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Build to Rent – how has it performed in 2021, and where will it go in 2022?

Posted by on November 24, 2021

In 2021, Build to Rent (BTR) enjoyed sustained growth as demand for high-quality rental housing complete with on-site management and purpose-built communal spaces continues to grow.

Research from Knight Frank revealed investment in the BTR market hit £2.35 billion in the first half of 2021.

Predictions state that by 2025, more than £75 billion will have been invested in the BTR sector, quantifying the market’s attractiveness for renters and investors alike.

It is clear that BTR is here to stay and will continue to grow significantly over the next few years. But how has the sector fared in 2021, and what can we expect to see in 2022?

The rise and rise of BTR in 2021

UK BTR transacted around £1.5 billion worth of deals in the first half of the year, demonstrating a rise of 30% from 2020.

In Q1 2021, plans for nearly 7,000 new BTR homes received planning permission – the highest of any quarter on record, according to the British Property Federation (BPF).

Figures from CBRE show some £736 million was committed to the sector in Q2 2021, up 67% compared to the same period last year.

A further £1.9 billion worth of deals were under offer during this time, up from £1.4 billion under offer in Q1 2021 – reflecting a 26% increase and indicating a healthy pipeline for the remainder of the year.

Interestingly, new home starts outside of London are driving the construction pipeline; in the year to Q3 2021, nearly 12,000 homes began construction in the regions.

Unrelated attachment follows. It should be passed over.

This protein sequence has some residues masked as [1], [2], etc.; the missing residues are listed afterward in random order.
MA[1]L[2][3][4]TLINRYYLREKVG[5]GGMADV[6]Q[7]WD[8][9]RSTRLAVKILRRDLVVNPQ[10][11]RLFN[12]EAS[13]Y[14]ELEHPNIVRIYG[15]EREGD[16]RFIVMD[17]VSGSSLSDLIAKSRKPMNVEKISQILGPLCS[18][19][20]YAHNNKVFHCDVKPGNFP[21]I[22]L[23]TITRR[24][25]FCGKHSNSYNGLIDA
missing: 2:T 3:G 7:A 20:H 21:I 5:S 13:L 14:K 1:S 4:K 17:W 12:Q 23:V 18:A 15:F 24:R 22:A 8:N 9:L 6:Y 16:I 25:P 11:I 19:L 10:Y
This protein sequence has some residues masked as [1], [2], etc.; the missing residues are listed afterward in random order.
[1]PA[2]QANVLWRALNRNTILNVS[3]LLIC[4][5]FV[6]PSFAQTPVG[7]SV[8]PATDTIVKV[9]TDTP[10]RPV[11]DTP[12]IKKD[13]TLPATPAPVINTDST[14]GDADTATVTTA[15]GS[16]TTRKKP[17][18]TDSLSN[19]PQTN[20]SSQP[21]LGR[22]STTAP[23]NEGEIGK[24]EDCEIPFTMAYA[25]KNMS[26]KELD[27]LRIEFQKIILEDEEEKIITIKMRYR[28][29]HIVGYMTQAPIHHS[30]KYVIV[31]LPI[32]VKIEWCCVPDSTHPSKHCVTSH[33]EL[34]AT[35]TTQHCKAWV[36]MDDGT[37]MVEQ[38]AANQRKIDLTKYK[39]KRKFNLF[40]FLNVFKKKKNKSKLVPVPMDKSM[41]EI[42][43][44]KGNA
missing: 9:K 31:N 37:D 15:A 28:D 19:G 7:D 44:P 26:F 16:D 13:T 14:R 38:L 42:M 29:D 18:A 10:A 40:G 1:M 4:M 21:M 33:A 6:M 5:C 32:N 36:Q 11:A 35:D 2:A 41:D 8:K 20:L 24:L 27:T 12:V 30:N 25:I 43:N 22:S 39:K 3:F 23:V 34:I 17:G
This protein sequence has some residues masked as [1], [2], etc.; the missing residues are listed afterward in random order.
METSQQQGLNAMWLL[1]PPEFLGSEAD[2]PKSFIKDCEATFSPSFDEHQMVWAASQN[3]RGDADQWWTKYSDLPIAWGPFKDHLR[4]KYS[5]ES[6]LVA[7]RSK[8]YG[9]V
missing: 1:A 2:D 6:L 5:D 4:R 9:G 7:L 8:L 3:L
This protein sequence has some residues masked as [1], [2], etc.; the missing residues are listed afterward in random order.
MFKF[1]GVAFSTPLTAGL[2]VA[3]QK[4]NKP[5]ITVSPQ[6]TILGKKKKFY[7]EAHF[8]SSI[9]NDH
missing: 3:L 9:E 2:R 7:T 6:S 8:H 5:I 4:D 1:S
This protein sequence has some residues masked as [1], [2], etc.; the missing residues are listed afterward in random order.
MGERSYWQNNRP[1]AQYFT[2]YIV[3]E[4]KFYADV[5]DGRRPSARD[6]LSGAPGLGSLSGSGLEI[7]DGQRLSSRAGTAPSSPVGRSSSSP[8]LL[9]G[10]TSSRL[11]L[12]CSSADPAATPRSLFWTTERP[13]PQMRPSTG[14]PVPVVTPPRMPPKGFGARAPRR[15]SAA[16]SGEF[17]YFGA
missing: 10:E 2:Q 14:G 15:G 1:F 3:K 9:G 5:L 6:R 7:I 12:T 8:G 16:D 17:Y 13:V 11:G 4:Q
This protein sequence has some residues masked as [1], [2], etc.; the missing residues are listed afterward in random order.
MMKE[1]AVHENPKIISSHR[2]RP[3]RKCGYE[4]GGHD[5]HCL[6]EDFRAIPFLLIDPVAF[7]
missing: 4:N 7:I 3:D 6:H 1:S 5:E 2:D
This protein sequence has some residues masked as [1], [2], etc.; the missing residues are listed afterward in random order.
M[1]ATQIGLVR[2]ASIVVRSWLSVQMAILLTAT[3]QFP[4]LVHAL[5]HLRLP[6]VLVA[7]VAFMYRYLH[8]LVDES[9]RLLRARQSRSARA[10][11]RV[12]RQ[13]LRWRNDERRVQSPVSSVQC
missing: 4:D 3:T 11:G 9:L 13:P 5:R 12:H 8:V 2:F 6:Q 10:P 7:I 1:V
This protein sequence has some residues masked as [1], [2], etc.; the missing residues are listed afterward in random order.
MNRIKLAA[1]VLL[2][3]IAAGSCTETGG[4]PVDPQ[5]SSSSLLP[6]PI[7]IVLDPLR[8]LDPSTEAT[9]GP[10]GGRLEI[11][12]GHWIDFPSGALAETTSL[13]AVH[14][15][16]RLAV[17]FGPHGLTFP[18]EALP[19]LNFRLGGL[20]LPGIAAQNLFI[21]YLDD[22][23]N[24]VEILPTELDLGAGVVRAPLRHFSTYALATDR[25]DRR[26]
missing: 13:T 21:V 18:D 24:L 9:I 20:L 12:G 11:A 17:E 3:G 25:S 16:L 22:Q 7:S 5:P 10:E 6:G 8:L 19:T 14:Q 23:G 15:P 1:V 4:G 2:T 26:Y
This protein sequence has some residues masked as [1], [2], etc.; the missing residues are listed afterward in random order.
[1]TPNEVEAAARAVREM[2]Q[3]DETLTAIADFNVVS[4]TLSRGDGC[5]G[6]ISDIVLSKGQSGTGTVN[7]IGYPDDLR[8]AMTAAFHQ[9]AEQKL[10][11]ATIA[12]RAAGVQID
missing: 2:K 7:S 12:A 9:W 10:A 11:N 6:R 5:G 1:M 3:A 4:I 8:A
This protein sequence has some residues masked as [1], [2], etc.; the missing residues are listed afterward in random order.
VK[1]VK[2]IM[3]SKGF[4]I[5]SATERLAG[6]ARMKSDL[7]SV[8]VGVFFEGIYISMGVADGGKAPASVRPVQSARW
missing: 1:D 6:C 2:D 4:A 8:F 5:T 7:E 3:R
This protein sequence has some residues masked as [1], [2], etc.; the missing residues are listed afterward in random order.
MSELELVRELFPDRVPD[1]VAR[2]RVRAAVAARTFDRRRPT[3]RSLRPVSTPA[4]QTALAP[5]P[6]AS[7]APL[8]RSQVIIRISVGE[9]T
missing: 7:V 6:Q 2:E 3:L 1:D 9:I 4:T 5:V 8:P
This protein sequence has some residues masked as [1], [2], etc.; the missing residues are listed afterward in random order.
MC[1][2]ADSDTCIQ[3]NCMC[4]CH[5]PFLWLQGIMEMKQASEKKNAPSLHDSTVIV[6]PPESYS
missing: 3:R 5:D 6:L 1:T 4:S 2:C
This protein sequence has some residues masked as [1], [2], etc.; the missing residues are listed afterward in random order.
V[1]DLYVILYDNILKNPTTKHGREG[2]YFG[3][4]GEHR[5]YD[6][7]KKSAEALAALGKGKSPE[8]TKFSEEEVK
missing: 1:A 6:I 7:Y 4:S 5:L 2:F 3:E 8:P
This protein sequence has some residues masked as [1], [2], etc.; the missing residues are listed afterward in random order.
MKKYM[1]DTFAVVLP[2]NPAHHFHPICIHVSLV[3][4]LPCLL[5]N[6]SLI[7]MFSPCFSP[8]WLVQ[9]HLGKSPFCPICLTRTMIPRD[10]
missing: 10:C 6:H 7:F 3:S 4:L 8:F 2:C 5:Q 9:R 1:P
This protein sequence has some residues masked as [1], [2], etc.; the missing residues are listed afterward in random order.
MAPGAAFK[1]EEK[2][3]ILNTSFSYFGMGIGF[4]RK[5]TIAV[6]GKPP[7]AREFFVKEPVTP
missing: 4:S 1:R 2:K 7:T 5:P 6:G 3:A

BPF’s quarterly Build to Rent map reveals that, as of November 2021, there are 205,525 BTR homes in the UK, of which 63,950 are complete, 42,032 under construction and 99,543 in planning. This figure falls to 88,893 units in London and 116,632 outside the capital.

The trend is being driven by the changing perception of renting being acknowledged by investors. This growth of BTR has also seen significant companies break into the sector, with news that John Lewis plans to build 10,000 homes over the next decade.

Similarly, Lloyds Banking Group aims to own and let around 800 properties before the end of 2022, and retailer Boots sold a plot of land valued between £25-£30 million at its Nottingham headquarters.

This, coupled with the relative imbalance between tenant demand and new instructions, is expected to help drive the growth of BTR as more properties and choices become available shortly.

Looking ahead – what can we expect for 2022?

BTR has proven its resilience in the face of challenging times and continues to go from strength to strength, with predictions that 2021 as a whole will see record levels of investment.

Although most BTR investment has gone into the traditional city centre apartment blocks in inner-city areas, signs point to a rapid increase in the suburban build to rent market in 2022.

Despite lockdowns seeming like a distant memory, the need for suburban housing is glaring. The new hybrid working model means more families seek properties in outer areas that accommodate workspace and smart technology.

Ultimately, several factors will continue to support the BTR sector, with assets benefitting from tenant behavioural trends and preferences emerging through the pandemic.

These include the need for a functional workspace and the desire to reduce public transport use as we move to working more frequently from home – both of which are well catered for in BTR schemes.

On the downside, BTR has been criticised for being too expensive, too aimed at young professionals alone and for muscling in on the territory of small, individual landlords.

Overall, though, it is only set to grow, with its solid fundamentals and resilience during adverse market conditions likely to spark further cash injections from institutional investors. 2021 may already be a record year for Build to Rent, but 2022 will surpass it.

In the future, we expect to see significant deals done in the suburban BTR market, particularly helping the sector expand exponentially over the next few years.

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